QA Top Ten - Week 10

By Kelly BlackburnFebruary 13, 2008, 5:00 pm

Q&A Top Ten!
Welcome to the final week of our Q & A top ten. Many of you email me weekly with questions regarding your fitness routine and how it relates to your golf game. Ive narrowed those questions down to a top ten! You can find all of the training aids used to demonstrate the exercises in the golf fitness Pro Shop. If you are just joining us, review Weeks 1-9 to see if your question has been answered!
Question: Kelly ' Im experiencing pain in my elbow (similar to tennis elbow). Can you help?
Kara S '
Myrtle Beach, SC
Answer: Kara - The term, golf elbow isnt as openly used in todays vernacular as the term tennis elbow, but the two afflictions are very similar. Tennis elbow, medically known as laeral epicondylitis occurs in the racquet arm of tennis players, and results from hitting backhand shots where the racket arm is extended during an across-the-chest swing. The pronation and supination (turning the palm downward or upward) that go with this shot sometimes lead to small tears or strains in the exterior tendons of the elbow. As a result, small motions become so painful that daily life becomes difficult. A tennis elbow sufferer may not be able to open a jar or lift a book off the floor because of the pain. The only way to treat this injury is to rest and immobilize the elbow until the body can heal itself.
These symptoms affect golfers in slightly different spots within the elbow, but for almost exactly the same reasons. With golf elbow, which is technically called medial ephicondylitis, the lead arm is normally affected. An overwhelming number of cases (more than 90 percent) report pain in the lead arm, which is the left arm for those who play right-handed, and just as is the case in tennis elbow, the tendons in the joint are prone to strain, inflammation, and minor tears. The only difference is that in golf elbow the inner tendons are affected. The reason that golf elbow is isolated to the inner part of the joint is that all the flexor muscles the muscles that pull the palm of the hand toward the arm connect with the inner part of the elbow called the medial epicondyle. Inflammation and tenderness occur in the medial epicondyle region from the repeated pronation and supination of arms during the golf swing. Minor traumas, like hitting shots fat, are also a common cause of golf elbow.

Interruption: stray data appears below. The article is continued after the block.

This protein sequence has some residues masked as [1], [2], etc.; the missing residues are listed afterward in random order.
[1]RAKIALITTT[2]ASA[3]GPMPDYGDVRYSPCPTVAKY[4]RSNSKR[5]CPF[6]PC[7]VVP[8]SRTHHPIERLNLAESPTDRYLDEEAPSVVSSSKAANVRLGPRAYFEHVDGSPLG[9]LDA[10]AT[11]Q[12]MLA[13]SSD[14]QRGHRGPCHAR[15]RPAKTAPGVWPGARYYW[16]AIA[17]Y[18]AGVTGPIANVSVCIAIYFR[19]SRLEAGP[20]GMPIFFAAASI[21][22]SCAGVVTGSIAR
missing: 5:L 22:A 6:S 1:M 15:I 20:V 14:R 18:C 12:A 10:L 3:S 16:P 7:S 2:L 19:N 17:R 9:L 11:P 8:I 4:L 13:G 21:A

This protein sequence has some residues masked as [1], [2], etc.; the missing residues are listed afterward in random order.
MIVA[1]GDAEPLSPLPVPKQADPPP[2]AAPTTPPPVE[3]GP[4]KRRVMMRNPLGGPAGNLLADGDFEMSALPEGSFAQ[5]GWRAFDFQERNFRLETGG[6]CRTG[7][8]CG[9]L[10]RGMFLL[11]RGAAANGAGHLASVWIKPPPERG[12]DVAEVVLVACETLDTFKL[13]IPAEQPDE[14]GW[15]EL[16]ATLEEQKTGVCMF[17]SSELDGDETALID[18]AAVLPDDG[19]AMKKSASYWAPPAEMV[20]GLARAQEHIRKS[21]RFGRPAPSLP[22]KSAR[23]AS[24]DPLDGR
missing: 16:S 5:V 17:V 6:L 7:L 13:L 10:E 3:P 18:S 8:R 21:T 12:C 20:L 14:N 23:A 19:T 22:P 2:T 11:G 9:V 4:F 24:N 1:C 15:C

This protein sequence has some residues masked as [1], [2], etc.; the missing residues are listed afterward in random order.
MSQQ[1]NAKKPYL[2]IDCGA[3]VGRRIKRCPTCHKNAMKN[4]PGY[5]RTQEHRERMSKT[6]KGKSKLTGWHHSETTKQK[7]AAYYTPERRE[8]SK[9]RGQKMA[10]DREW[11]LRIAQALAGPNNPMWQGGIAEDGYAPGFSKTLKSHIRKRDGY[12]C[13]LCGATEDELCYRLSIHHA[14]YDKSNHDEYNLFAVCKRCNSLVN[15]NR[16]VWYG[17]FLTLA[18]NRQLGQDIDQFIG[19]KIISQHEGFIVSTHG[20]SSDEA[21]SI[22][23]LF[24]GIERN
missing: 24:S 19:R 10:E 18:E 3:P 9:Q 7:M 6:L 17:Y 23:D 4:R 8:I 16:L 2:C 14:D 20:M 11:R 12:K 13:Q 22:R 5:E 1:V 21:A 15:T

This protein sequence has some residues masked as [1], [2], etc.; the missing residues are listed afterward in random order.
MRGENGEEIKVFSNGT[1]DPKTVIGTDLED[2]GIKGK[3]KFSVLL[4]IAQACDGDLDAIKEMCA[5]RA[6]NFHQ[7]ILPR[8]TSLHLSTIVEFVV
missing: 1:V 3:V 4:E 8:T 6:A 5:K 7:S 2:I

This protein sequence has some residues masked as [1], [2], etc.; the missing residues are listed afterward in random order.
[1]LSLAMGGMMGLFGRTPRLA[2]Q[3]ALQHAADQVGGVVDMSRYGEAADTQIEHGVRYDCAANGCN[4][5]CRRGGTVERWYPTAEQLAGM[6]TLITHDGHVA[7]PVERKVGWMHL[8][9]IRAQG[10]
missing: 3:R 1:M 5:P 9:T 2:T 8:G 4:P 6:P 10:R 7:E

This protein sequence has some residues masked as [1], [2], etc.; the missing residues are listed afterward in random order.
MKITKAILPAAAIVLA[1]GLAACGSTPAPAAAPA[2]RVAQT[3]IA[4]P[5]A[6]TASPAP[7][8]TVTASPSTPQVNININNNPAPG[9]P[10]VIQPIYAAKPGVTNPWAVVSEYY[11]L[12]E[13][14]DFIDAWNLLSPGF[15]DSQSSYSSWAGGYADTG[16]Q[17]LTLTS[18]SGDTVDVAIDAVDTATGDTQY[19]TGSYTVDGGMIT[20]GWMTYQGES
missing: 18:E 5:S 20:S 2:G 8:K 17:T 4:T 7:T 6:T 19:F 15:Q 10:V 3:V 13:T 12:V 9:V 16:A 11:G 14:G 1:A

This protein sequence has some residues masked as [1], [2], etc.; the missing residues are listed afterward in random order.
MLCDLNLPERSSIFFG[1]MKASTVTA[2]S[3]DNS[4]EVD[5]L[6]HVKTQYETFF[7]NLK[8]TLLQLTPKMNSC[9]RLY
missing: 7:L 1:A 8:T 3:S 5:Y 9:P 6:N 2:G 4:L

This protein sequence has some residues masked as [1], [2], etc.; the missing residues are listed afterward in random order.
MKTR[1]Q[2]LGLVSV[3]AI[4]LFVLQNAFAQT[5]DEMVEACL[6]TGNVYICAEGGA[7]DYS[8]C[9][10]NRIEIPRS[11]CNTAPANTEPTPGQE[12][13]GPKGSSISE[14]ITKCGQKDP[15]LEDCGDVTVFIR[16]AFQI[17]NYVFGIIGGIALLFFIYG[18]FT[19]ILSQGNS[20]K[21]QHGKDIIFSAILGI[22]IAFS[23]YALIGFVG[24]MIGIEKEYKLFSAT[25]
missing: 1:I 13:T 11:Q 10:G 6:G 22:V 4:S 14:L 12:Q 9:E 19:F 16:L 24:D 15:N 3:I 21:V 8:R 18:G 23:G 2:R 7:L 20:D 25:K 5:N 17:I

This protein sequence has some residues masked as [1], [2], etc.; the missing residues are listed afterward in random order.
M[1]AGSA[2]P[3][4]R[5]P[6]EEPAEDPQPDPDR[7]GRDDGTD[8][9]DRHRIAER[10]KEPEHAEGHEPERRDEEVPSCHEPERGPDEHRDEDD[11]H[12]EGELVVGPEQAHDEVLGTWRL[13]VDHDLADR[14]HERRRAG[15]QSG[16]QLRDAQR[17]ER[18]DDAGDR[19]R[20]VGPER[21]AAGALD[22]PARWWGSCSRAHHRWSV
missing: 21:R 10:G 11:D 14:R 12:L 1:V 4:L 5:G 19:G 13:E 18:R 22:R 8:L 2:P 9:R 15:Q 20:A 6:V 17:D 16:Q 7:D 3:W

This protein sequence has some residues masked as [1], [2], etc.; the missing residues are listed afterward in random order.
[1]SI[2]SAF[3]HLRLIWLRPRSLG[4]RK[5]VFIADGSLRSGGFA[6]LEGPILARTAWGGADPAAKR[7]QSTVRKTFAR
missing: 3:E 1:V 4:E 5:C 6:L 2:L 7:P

Understanding what golf elbow is doesnt explain why amateurs are five times more likely to get it than pros. In fact, because golf elbow is a repetition injury, logic would dictate that pros are more likely to suffer its effects than are amateurs. After all, pros hit more balls, but most instances of golf elbow occur in amateurs 35 or older who play more than three rounds a week.
Older amateurs are more likely to suffer from golf elbow than pros who play and practice six days a week for the following reasons:
*Weaker forearm muscles and tighter tendons. The flexor muscles of the hand and forearm arent normally high on anyones stretch list, so as those muscles and tendons become stiffer with age the likelihood of suffering from golf elbow increases dramatically.